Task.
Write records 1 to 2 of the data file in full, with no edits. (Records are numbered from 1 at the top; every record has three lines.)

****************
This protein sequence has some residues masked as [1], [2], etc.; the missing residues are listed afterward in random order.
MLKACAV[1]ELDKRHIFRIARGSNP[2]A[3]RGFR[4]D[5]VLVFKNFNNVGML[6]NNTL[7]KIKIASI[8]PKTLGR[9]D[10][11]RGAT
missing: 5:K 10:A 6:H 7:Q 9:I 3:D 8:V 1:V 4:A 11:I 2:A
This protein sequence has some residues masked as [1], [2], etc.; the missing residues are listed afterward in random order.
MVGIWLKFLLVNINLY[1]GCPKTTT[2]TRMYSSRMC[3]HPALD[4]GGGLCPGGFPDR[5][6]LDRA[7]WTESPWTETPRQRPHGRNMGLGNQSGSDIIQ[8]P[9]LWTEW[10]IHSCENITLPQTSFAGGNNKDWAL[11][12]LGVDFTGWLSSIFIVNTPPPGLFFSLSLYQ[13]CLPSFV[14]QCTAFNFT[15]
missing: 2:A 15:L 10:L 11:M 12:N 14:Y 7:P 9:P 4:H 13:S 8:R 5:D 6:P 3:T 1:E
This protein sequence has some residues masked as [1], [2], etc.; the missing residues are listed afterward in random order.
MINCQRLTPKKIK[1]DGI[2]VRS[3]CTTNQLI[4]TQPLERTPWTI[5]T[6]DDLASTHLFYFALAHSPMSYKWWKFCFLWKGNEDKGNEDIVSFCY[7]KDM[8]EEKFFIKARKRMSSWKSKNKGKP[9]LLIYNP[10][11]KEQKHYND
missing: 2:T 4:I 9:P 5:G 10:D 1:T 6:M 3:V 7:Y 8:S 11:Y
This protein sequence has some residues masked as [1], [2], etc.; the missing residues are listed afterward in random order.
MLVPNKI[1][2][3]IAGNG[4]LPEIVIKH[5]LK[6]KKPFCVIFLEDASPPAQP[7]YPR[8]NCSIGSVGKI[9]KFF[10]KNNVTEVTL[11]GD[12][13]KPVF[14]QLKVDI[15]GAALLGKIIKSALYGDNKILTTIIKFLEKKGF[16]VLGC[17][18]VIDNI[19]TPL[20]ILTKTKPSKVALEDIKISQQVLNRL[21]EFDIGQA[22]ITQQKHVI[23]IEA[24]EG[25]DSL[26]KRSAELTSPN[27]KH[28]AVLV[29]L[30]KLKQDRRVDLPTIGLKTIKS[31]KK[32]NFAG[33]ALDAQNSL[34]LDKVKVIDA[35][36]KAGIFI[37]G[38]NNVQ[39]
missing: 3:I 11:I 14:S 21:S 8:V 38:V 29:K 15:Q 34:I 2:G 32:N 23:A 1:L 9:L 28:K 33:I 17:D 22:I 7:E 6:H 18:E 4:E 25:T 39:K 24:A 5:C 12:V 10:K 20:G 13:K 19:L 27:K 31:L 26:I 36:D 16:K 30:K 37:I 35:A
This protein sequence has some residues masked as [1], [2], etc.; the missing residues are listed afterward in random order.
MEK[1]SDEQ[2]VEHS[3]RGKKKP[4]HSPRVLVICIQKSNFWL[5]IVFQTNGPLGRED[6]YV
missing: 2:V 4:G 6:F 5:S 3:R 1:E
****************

This protein sequence has some residues masked as [1], [2], etc.; the missing residues are listed afterward in random order.
MLKACAV[1]ELDKRHIFRIARGSNP[2]A[3]RGFR[4]D[5]VLVFKNFNNVGML[6]NNTL[7]KIKIASI[8]PKTLGR[9]D[10][11]RGAT
missing: 5:K 10:A 6:H 7:Q 9:I 3:D 8:V 1:V 4:A 11:I 2:A
This protein sequence has some residues masked as [1], [2], etc.; the missing residues are listed afterward in random order.
MVGIWLKFLLVNINLY[1]GCPKTTT[2]TRMYSSRMC[3]HPALD[4]GGGLCPGGFPDR[5][6]LDRA[7]WTESPWTETPRQRPHGRNMGLGNQSGSDIIQ[8]P[9]LWTEW[10]IHSCENITLPQTSFAGGNNKDWAL[11][12]LGVDFTGWLSSIFIVNTPPPGLFFSLSLYQ[13]CLPSFV[14]QCTAFNFT[15]
missing: 2:A 15:L 10:L 11:M 12:N 14:Y 7:P 9:P 4:H 13:S 8:R 5:D 6:P 3:T 1:E